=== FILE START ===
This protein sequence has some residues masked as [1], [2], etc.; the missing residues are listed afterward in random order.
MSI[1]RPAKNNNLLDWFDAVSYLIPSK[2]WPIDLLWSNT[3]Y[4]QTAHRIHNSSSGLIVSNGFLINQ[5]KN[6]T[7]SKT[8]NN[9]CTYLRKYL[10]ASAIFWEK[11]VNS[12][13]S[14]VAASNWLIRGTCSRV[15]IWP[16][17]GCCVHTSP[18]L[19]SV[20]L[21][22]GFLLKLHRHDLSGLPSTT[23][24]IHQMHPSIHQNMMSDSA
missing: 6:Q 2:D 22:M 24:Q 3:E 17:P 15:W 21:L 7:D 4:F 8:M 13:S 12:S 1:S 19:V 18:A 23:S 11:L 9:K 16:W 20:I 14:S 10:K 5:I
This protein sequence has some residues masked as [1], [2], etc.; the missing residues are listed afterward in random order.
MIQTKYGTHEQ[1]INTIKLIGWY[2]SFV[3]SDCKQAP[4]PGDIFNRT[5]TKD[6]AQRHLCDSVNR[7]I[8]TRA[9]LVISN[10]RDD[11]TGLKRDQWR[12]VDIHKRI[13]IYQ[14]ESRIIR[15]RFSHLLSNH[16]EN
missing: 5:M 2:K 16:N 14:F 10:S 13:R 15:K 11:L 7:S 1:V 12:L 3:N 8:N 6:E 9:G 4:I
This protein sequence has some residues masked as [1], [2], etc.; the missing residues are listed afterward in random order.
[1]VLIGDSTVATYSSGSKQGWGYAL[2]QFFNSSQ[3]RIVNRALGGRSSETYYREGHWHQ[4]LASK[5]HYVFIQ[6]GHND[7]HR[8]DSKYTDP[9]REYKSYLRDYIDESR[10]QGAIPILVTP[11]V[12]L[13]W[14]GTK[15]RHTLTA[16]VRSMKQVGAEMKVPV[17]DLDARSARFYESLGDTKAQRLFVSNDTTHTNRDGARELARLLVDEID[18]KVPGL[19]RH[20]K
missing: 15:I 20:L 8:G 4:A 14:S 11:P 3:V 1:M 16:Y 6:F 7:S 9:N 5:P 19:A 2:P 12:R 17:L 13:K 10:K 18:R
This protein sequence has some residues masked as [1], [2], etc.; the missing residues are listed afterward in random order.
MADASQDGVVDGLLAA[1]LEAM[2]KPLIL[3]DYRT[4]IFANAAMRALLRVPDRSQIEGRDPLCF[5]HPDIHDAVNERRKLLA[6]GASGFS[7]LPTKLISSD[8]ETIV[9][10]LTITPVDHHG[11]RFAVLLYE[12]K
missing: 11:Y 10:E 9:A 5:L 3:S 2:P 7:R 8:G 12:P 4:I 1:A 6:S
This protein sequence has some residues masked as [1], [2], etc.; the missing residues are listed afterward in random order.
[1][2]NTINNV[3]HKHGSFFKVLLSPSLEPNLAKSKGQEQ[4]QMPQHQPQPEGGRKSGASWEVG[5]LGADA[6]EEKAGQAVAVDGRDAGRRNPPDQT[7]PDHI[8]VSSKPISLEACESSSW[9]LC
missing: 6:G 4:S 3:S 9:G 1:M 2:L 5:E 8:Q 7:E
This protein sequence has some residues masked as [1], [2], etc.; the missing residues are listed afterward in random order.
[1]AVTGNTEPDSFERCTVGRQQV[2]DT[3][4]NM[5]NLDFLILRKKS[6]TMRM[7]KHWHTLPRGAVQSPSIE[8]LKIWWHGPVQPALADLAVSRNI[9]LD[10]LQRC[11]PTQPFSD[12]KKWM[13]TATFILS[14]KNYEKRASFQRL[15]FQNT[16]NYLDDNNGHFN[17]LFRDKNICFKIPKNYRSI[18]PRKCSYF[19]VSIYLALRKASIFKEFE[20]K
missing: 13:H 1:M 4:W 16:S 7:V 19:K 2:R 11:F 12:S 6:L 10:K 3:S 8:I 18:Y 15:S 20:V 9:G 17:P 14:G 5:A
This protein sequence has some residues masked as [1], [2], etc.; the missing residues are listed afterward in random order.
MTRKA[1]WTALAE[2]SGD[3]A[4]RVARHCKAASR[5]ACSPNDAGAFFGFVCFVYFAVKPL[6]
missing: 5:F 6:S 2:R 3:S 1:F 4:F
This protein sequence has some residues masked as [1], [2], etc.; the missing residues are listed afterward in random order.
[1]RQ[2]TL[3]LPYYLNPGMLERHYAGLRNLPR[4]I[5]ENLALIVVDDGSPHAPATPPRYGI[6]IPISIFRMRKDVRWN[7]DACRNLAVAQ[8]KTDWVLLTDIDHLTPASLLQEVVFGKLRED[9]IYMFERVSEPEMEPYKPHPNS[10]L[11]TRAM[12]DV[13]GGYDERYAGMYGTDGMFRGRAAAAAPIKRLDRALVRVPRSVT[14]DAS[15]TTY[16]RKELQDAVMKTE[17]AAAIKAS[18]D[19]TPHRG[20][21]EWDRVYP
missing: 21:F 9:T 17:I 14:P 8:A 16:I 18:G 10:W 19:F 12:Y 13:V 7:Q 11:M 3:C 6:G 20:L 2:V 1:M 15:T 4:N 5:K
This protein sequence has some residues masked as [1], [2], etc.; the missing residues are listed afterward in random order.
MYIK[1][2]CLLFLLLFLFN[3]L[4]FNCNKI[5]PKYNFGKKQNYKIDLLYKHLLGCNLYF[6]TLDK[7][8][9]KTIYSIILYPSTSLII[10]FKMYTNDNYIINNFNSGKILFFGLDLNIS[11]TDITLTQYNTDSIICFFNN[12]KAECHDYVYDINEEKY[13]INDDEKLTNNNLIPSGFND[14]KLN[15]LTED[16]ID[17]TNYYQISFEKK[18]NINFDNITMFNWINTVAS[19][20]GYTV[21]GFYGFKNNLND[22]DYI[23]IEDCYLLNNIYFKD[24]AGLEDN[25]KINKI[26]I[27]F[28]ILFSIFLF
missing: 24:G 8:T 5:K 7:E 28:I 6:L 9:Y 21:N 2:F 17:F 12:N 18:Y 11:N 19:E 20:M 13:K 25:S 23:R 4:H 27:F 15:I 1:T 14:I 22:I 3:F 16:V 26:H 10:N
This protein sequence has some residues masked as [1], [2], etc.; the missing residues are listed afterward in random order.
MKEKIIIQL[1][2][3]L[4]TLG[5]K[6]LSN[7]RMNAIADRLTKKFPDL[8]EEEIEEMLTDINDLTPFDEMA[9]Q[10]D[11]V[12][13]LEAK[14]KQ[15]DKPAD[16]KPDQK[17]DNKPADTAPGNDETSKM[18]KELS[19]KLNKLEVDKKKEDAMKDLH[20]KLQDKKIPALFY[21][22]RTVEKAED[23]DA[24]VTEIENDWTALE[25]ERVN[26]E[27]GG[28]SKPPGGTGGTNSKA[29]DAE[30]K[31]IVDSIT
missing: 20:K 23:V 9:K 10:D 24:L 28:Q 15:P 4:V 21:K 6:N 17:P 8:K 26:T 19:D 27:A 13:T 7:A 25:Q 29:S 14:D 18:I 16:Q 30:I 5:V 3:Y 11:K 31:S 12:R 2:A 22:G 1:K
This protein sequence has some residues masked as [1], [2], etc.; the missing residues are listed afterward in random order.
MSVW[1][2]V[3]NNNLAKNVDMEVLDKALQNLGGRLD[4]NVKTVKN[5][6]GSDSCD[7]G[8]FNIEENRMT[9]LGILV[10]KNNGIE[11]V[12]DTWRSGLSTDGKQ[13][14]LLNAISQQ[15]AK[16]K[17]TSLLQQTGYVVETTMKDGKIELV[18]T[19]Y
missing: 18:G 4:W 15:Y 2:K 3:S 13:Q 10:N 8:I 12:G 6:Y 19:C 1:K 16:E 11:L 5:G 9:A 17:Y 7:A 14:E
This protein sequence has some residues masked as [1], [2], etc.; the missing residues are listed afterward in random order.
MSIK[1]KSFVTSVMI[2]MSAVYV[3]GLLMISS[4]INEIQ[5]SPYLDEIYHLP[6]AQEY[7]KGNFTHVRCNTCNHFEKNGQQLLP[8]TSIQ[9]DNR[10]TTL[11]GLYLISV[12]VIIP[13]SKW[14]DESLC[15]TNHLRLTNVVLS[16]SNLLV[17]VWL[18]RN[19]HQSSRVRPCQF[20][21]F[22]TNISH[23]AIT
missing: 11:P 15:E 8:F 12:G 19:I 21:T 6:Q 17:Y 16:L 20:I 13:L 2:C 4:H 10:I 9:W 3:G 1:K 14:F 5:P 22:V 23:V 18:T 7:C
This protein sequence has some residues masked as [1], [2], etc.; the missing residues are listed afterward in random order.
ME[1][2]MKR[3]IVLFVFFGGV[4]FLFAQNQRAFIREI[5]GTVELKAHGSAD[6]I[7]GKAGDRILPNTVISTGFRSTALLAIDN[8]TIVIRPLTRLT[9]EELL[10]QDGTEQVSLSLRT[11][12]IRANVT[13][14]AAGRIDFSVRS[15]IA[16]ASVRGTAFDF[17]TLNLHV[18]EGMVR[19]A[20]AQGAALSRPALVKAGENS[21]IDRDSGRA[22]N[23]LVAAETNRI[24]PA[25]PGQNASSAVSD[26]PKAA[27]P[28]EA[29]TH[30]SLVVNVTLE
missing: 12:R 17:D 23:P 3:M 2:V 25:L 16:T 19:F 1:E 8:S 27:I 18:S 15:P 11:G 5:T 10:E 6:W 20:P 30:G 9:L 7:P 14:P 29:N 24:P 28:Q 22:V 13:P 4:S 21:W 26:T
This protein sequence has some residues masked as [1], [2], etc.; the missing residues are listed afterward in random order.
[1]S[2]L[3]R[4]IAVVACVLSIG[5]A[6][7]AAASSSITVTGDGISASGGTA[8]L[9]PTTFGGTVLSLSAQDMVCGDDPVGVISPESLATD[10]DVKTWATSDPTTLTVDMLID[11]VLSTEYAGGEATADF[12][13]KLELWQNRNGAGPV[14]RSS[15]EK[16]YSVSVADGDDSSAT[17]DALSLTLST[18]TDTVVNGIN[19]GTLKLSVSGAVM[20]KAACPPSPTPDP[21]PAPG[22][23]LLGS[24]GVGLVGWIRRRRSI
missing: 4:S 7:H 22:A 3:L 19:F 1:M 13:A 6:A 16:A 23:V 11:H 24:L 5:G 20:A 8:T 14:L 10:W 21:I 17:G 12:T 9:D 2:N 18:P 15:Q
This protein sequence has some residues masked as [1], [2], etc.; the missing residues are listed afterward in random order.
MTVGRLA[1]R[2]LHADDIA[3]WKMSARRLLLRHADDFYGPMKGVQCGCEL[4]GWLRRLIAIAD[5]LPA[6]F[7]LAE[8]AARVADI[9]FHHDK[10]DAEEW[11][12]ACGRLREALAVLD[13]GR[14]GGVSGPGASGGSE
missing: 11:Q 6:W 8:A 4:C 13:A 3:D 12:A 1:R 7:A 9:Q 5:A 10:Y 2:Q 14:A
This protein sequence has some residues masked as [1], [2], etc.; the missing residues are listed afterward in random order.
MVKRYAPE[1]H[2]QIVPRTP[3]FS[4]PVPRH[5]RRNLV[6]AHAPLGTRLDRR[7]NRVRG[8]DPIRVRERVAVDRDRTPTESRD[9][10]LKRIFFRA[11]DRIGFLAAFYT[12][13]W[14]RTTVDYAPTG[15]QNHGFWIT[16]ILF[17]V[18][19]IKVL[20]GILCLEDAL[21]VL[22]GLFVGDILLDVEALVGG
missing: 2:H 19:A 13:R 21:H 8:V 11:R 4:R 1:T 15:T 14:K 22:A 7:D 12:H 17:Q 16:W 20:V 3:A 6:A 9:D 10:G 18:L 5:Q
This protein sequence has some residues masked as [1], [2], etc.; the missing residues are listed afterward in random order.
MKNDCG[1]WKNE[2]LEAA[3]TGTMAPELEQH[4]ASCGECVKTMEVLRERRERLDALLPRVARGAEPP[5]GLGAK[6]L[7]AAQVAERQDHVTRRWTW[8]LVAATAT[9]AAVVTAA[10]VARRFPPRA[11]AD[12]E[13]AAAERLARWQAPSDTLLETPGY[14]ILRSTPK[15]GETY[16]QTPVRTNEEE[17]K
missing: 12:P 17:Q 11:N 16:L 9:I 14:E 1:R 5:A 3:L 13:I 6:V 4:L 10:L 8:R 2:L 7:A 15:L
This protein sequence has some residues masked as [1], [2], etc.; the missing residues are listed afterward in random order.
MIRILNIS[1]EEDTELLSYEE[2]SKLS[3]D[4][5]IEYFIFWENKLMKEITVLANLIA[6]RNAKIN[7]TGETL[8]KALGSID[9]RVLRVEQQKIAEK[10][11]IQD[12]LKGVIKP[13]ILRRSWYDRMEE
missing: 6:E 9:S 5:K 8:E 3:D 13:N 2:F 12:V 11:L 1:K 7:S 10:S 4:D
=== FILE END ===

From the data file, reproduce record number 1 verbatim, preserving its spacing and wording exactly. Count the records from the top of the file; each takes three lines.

This protein sequence has some residues masked as [1], [2], etc.; the missing residues are listed afterward in random order.
MSI[1]RPAKNNNLLDWFDAVSYLIPSK[2]WPIDLLWSNT[3]Y[4]QTAHRIHNSSSGLIVSNGFLINQ[5]KN[6]T[7]SKT[8]NN[9]CTYLRKYL[10]ASAIFWEK[11]VNS[12][13]S[14]VAASNWLIRGTCSRV[15]IWP[16][17]GCCVHTSP[18]L[19]SV[20]L[21][22]GFLLKLHRHDLSGLPSTT[23][24]IHQMHPSIHQNMMSDSA
missing: 6:Q 2:D 22:M 24:Q 3:E 17:P 15:W 21:L 7:D 4:F 8:M 13:S 12:S 1:S 19:V 18:A 23:S 11:L 9:K 16:W 20:I 14:S 10:K 5:I